Black Breastfeeding Week August 25th through 31st!!

Celebrating! At South LA Health Projects and throughout the country, thousands of breastfeeding moms and families—maybe more–are celebrating Black Breastfeeding Week from August 25th through August 31st.

August Black Breastfeeding Week is celebrated during Breastfeeding Awareness Month, the month of August.

Theme This year’s theme is The Big Pause: Collective Rest for Collective Power.

Founders Black Breastfeeding Week, a national awareness week, was created by three women: Kimberly Seals Allers, Kiddada Green, and Anayah Sangodele-Ayoka.

Reducing racial disparities The week was created to help reduce the racial disparities in breastfeeding rates among African American women.

Pre-COVID Before the pandemic, Janice Ahana, a nutritionist and lactation consultant who works in the Special Nutrition Services Unit at the Compton WIC Center, used to lead a breastfeeding support group for our Black/African American women.

Virtually She continues to counsel parents of all ethnicities regarding nutrition, by phone. And one of the many things she counsels women about is breastfeeding.

Misconception Ms. Ahana says she aims to reverse the misconception that Black/African American women don’t breastfeed. “These women do breastfeed,” she said.

Encourages When she counsels pregnant women and breastfeeding moms at the Compton WIC Center, Ahana encourages breastfeeding, and she educates.

Beneficial “Breastfeeding is beneficial for both mother and baby, and extends beyond providing nutrition for the baby,” Ahana stated. “Breastmilk has antibodies and live cells to protect the infant against infections, for example.”

Preventative Breast milk is a natural preventative medicine that reduces the risk of diet-related diseases such as upper respiratory infections, Type II Diabetes, Asthma, Sudden Infant Death Syndrome and Childhood Obesity. Breastfeeding has reduced infant mortality rates by 50%, according to the Centers for Disease Control and Prevention (CDC).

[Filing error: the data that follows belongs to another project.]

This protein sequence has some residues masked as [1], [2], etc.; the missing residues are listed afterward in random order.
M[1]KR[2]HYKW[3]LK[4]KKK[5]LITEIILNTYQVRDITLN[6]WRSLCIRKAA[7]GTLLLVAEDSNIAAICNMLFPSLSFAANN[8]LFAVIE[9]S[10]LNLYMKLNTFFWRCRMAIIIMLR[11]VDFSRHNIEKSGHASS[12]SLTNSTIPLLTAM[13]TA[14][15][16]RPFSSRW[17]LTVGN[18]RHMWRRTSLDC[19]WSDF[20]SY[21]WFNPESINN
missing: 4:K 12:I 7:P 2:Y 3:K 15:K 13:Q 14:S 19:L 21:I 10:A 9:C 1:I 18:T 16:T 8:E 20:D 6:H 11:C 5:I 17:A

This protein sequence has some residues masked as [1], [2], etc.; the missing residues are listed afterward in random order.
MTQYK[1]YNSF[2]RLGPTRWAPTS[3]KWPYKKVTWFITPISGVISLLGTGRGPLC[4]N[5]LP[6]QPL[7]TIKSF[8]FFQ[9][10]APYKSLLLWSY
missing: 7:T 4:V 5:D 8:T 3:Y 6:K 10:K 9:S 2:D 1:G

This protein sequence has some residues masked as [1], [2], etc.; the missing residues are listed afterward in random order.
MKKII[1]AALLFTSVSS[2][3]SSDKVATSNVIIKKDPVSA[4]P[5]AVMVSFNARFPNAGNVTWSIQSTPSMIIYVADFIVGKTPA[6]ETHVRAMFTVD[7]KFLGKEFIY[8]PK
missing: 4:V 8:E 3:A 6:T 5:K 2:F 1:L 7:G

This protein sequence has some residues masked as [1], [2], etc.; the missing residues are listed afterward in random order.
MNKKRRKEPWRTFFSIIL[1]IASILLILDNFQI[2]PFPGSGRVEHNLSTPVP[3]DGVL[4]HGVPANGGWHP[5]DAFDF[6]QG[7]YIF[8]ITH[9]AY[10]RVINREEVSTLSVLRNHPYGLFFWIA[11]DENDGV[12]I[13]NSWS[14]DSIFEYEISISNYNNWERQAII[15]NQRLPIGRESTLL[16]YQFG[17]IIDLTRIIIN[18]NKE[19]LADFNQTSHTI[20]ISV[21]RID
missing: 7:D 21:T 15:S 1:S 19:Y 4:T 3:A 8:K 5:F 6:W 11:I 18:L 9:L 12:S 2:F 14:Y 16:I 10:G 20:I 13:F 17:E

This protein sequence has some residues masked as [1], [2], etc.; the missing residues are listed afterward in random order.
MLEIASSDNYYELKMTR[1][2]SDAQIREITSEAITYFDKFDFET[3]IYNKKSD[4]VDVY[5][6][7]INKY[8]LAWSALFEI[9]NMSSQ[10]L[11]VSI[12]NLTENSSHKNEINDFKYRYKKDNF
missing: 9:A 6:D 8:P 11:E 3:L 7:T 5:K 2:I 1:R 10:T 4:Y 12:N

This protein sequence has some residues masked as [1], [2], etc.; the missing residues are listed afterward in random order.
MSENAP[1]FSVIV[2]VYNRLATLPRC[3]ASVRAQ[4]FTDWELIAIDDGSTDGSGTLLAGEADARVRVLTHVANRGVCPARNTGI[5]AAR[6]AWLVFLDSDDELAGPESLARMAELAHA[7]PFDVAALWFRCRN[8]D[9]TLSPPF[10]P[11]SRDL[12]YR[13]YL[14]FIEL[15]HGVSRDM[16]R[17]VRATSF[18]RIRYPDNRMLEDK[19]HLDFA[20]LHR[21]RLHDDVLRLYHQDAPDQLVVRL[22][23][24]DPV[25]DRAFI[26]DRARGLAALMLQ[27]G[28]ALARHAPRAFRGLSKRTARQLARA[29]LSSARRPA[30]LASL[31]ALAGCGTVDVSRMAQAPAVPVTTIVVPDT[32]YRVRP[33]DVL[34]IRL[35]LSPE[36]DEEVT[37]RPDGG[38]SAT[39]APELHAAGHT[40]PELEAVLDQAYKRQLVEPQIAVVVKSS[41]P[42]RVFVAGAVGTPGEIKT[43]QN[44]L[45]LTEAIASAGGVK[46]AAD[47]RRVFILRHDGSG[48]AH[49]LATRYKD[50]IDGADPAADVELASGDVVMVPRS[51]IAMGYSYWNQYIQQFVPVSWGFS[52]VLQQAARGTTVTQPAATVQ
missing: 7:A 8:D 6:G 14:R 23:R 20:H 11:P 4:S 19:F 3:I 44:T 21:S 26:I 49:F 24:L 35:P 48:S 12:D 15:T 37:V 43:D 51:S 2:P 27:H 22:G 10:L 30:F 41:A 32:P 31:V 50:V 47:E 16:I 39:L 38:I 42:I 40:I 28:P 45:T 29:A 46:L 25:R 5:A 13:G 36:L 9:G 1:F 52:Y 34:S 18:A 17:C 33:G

Black/African American babies “It is very important that African American women breastfeed to give their infants a healthy start in life through breastmilk,” Ahana said. “Research has shown that African American infants are twice and even three times as likely to die during their first year as other babies.”

Premature infants If a premature infant is in an ICU, it is important that the mother pump her breast milk to feed her baby as soon as she is able, Ahana said. “Premature babies are susceptible to infections such as Necrotizing Enterocolitis (NEC), Sepsis, and viral infections.”

Breastfeeding services The Compton WIC Center and all our 11 WIC centers provide an array of breastfeeding services. Among these are one-on-one phone counseling for pregnant mothers, mothers who have already given birth, their partners, and others in their support systems.

Additional breastfeeding assistance Additional services include the assistance of breastfeeding peer counselors, consultation under special circumstances with lactation specialists, our Breastfeeding Helpline, and assistance with breast pumps.

Interested in applying to WIC? Read about WIC eligibility here>>

Contact us! For more information, phone (310) 661-3080.